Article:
A call for a referendum on marijuana laws

Laws against marijuana do more harm than the drug itself, says proponent

Dana Larsen to speak at Parksville and Qualicum Beach

Dana Larsen to speak at Parksville and Qualicum Beach

Allan Boisvert doesn’t think a person caught smoking a joint should have it dog them for the rest of their lives.

Because of this, the Parksville resident and marijuana activist is organizing two public forums on the marijuana issue, featuring former NDP leadership contender and decriminalization promoter Dana Larsen.

The first of these is slated to be held at the Qualicum Beach Library on Friday, Dec. 7, from noon to 1 p.m., with a second event at the Parksville Civic Centre from 7 – 9 p.m.

The subject of the talk, Boisvert said, will be an impending provincial referendum on marijuana decriminalization.

“This is not just for people who want to decriminalize marijuana,” he said. “This is for all the people in the province who vote.”

The referendum, he said, will not seek outright legalization or even complete decriminalization. Rather, he said, it will seek to amend the Police Act.

“We want to put cannabis enforcement as the lowest priority,” he said. “It’s not decriminalization in the sense that if you are caught you get a monetary fine. It’s decriminalization in the sense that police procedures and priorities would put it to the lowest end of the scale, so there would be no fines.” Boisvert said the idea has merit in several areas.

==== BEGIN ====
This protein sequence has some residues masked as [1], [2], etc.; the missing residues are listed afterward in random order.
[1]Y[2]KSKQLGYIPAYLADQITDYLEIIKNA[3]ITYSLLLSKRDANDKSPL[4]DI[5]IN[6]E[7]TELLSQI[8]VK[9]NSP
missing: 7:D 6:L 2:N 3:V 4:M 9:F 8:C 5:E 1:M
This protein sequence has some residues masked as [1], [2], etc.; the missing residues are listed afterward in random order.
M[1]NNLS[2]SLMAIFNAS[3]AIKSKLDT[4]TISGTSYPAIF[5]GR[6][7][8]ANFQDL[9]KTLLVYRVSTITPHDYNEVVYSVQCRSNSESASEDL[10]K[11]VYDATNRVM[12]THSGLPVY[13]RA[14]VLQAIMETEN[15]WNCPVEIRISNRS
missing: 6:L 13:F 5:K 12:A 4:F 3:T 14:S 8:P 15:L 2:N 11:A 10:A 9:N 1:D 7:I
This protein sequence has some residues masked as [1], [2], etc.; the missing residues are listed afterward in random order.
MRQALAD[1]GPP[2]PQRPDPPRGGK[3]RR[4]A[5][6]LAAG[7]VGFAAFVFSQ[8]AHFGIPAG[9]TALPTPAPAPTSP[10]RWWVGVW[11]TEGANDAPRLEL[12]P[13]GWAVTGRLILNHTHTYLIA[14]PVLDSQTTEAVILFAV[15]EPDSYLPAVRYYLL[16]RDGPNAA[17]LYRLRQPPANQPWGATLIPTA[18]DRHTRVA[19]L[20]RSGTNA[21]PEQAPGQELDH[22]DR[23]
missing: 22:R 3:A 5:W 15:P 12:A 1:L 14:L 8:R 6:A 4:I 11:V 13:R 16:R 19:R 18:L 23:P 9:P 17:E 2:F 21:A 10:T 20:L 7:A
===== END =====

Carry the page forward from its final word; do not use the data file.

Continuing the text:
“The drug laws do far more harm than the drugs themselves,” he said. “If you catch some poor kid smoking pot, it follows him for the rest of his life. Why do that? Tens of thousands of Canadians are already in that boat. They can’t travel across the border.”

Besides taking away the criminal sanction for possessing and using small amounts of marijuana, Boisvert said the move would also take away a crucial source of funding for criminal gangs.

“This is just the groundwork for the vote, which probably won’t happen for another two years,” he said. “It’s not a scary thing. It’s really a pretty sensible policy. The way it is now, the only ones making money are the criminals. All the profits go to them.”

The meetings come after federal Liberal heavyweight Justin Trudeau came out in favour of decriminalization and a group calling itself Stop the Violence B.C. —made up of former attorneys general, mayors and other high-profile figures —  issued a call for cannabis use to be decriminalized in the province.


“It’s the sensible thing to do. For adults, it would be taxed and regulated, while the penalties for minors would be the same as if they were caught using alcohol under-age.”



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